• Ultrasound scan tend to last about 30 minutes

How much does a wrist scan cost?

The cost of a wrist scan depends on a few factors. These include:

  • The type of scan being performed
  • Insurance coverage
  • Insurance carrier
  • Insurance copay
  • The location where the scan will take place

However, on average, a wrist scan may cost between $600 to $3000. Ultrasounds are typically less expensive than other scans, and MRIs are the most expensive since they take detailed images. Insurance will usually cover medically-necessary wrist scans, so be sure to contact your insurance company before receiving a wrist scan to determine the full breadth of your coverage.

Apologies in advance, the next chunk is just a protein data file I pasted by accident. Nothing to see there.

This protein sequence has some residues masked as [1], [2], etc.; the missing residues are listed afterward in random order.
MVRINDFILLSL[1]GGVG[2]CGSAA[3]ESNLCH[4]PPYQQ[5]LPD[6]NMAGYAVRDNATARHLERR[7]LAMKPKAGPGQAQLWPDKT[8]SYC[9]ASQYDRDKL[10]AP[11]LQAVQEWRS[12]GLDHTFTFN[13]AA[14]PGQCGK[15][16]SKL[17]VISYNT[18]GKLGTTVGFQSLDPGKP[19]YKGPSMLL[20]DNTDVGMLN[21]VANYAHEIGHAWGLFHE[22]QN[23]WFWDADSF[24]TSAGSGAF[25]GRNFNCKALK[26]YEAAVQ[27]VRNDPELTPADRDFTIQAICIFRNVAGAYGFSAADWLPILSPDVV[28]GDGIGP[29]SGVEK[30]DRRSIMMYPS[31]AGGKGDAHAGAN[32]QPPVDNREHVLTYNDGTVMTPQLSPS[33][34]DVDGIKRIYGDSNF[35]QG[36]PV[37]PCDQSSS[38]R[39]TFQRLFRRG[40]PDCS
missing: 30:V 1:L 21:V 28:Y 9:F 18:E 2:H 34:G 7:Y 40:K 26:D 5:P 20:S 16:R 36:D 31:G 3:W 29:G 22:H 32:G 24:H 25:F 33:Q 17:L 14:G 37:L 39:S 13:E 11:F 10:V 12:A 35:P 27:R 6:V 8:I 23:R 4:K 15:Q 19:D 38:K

Find a wrist scan medical imaging center near me

One of the additional stressors of needing a wrist scan is finding where to go for the procedure. You can find a reputable wrist scan center near you by using scan.com’s scan search tool.


Resources:

  1. https://www.appliedradiology.com/articles/mri-of-the-wrist
  2. https://www.healthline.com/health/wrist-pain#_noHeaderPrefixedContent
  3. https://www.biologyonline.com/dictionary/ellipsoidal-joint
  4. https://www.researchgate.net/figure/MRI-planes-for-MRI-head-scan-a-Axial-b-Coronal-c-Sagittal-MR-scanner-can-generate_fig2_338448026

FAQs

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Yes, a wrist scan can show broken bones. Although ultrasounds are not the ideal scans for diagnosing broken bones, they can still show surface-level fractures. To see deeper or more severe breaks, you may need to receive an X-ray, CT, or MRI scan.

Yes, you can receive a wrist scan without insurance. However, the prices for a scan without insurance range may vary depending on your chosen scan center and the type of scan you get.